What’s in the future?

As the semester is drawing to a close and the feedback from the WiiPaint studies is keeping plenty of brain cells fed and happy, I had the chance today to talk with my advisors about the direction this thesis project is going next semester.

The default path was creating WiiPaint 2, which I had been excited about for half this entire time because I thought I could finally create something that would “fix” everything that was off with WiiPaint 1.  This research approach would be “evolutionary” in the sense that it is incremental and makes small steps each time to improve something.  I feel that this is very one track minded and potentially trapping — there is no guarantee that WiiPaint 2 will be the ultimate project that I am hoping it will be.  There is also the danger of striving for perfection, which would have been an issue with my original thesis idea of creating a 3D game — it will not be as good as professionally-made 3D games that already exist.  WiiPaint is bound to come up with new issues that I will continue to have to fix in the search for the “perfect” collaborative art program.

Here is a screenshot of using bomomo, which was a huge inspiration to what WiiPaint 2 would look like created by multiple users.

bomomo screenshot

Inspired by a recent trip to the MIT Media Lab to “think outside the box,” the “revolutionary” approach to research would be to complete scrap the idea and come up with something new and different.  Confused and torn about starting something new, I looked back to my original thesis vision (independent of WiiPaint) for inspiration.

To explore Wiimote capabilities outside of competitive gaming and to better understand and envision Wiimote capabilities in different applications.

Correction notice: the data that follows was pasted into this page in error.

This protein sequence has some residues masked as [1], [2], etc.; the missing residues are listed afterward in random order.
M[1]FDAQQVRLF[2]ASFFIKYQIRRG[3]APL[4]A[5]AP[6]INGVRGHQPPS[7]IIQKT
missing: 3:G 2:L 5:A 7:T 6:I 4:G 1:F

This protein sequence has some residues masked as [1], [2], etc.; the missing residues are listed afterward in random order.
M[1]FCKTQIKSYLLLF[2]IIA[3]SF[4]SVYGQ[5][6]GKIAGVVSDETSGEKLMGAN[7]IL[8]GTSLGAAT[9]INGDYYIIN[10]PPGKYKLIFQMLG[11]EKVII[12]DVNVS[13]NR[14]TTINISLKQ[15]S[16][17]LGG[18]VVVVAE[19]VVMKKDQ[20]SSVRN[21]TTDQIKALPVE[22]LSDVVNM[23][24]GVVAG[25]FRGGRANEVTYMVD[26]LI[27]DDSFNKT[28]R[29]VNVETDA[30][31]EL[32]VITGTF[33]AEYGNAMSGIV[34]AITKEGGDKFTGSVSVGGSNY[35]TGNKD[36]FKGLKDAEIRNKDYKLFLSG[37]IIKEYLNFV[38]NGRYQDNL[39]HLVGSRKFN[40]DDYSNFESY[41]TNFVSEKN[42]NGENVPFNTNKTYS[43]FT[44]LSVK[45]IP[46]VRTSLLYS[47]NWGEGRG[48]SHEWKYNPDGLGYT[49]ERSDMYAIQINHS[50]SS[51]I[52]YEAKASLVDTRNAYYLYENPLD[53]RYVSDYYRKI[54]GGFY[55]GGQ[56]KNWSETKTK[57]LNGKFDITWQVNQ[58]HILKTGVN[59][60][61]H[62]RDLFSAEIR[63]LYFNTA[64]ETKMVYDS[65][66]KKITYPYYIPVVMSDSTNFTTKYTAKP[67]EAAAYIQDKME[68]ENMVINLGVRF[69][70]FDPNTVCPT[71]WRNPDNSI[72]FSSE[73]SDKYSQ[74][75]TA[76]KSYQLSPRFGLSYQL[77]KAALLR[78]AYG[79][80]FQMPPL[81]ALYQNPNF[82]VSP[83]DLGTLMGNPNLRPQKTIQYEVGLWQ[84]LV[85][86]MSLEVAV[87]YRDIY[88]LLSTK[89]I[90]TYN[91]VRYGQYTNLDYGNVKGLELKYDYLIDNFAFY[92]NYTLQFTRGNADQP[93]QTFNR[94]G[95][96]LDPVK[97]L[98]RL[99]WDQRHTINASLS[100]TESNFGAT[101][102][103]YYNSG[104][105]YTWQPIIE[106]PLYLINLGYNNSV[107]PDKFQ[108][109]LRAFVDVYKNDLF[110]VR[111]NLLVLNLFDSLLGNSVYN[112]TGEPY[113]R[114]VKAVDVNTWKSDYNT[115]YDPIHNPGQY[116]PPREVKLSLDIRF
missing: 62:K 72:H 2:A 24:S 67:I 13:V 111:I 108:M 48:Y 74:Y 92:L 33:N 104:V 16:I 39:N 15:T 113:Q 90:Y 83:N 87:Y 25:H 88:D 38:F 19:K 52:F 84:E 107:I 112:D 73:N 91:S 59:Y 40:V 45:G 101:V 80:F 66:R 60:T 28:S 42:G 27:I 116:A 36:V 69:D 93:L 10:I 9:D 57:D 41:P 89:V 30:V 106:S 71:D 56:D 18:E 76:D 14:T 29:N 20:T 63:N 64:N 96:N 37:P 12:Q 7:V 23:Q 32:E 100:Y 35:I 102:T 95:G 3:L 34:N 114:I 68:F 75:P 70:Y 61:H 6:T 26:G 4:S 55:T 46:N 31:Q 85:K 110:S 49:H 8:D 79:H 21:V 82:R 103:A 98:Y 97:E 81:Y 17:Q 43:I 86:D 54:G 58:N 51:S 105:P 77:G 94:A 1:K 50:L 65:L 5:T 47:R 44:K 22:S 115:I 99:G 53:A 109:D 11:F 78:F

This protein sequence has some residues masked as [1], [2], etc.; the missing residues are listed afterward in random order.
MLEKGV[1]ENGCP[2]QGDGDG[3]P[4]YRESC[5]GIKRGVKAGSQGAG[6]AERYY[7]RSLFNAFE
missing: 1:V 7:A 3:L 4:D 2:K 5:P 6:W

Continuing with WiiPaint would have no doubt explored artistic possibilities using the Wiimotes, but it leaves a lot of other areas to be desired.  It has become an issue of whether I want to try to do one thing really well, or try to do many things.  You could argue that either path is the “safer” path, but I’m more interested in which one will better match my vision and passion for this thesis project, and that is the latter.  Overall I’d feel I can accomplish more by not limiting myself to WiiPaint but expanding into other applications as well.

One idea that came up while brainstorming was the GlovePIE script for Google Earth where Google Earth is controlled by one Wiimote.  In conjunction with research done in human-robot interaction where Wiimotes are used for robotic navigation control and robotic posture control, I could create a GlovePIE script that used gestures to control navigation in Google Earth.  The current script only supports one Wiimote and basically maps some of the functions onto the buttons, but I want to figure out how to navigate using gestures with two Wii remotes.  I’ll start with this idea during Wintersession and see where it goes.

It could mean that WiiPaint 2 is among this new series of applications, but in any case, I really look forward to breaking free of the conception that the Wiimote is a game controller and use it as a tangible user interfaces for many interesting research questions, wherever that may lead this thesis project.  To end, here is a sneak peak of the WiiPaint website layout, inspired by Nintendo ;)

WiiPaint site preview

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